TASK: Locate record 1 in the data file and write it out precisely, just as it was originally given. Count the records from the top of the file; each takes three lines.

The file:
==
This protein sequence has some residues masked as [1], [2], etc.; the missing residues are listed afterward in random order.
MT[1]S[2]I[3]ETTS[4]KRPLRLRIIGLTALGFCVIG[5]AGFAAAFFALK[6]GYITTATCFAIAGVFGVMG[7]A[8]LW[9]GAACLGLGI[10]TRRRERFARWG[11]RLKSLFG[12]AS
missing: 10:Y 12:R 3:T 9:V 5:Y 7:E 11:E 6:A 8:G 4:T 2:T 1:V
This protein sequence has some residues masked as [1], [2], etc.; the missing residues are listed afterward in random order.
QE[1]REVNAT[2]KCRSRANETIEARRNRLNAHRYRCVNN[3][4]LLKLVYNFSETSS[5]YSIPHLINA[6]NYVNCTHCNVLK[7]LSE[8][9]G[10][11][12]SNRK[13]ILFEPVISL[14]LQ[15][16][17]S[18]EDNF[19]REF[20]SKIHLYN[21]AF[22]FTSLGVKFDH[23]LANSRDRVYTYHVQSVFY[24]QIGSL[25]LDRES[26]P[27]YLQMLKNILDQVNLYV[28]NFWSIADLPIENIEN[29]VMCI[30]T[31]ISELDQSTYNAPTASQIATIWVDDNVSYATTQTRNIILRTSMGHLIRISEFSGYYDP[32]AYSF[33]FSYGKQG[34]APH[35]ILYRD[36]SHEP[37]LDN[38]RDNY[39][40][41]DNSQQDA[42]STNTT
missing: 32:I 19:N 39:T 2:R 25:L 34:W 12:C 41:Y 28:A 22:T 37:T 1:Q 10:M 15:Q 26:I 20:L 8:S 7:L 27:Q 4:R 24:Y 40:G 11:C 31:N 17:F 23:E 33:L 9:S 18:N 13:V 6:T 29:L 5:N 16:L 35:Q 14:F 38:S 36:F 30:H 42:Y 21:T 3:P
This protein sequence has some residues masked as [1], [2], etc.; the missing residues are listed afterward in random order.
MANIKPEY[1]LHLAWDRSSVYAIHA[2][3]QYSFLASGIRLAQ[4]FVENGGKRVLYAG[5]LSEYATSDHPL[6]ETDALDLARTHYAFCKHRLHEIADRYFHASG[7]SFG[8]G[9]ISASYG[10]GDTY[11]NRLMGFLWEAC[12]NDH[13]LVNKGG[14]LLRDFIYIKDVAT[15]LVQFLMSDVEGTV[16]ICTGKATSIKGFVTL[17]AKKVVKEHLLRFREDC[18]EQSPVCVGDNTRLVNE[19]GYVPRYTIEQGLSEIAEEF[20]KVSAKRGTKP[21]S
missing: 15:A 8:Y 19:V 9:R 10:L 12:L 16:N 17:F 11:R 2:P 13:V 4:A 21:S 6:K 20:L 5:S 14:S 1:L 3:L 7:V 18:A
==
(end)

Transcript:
This protein sequence has some residues masked as [1], [2], etc.; the missing residues are listed afterward in random order.
MT[1]S[2]I[3]ETTS[4]KRPLRLRIIGLTALGFCVIG[5]AGFAAAFFALK[6]GYITTATCFAIAGVFGVMG[7]A[8]LW[9]GAACLGLGI[10]TRRRERFARWG[11]RLKSLFG[12]AS
missing: 10:Y 12:R 3:T 9:V 5:Y 7:E 11:E 6:A 8:G 4:T 2:T 1:V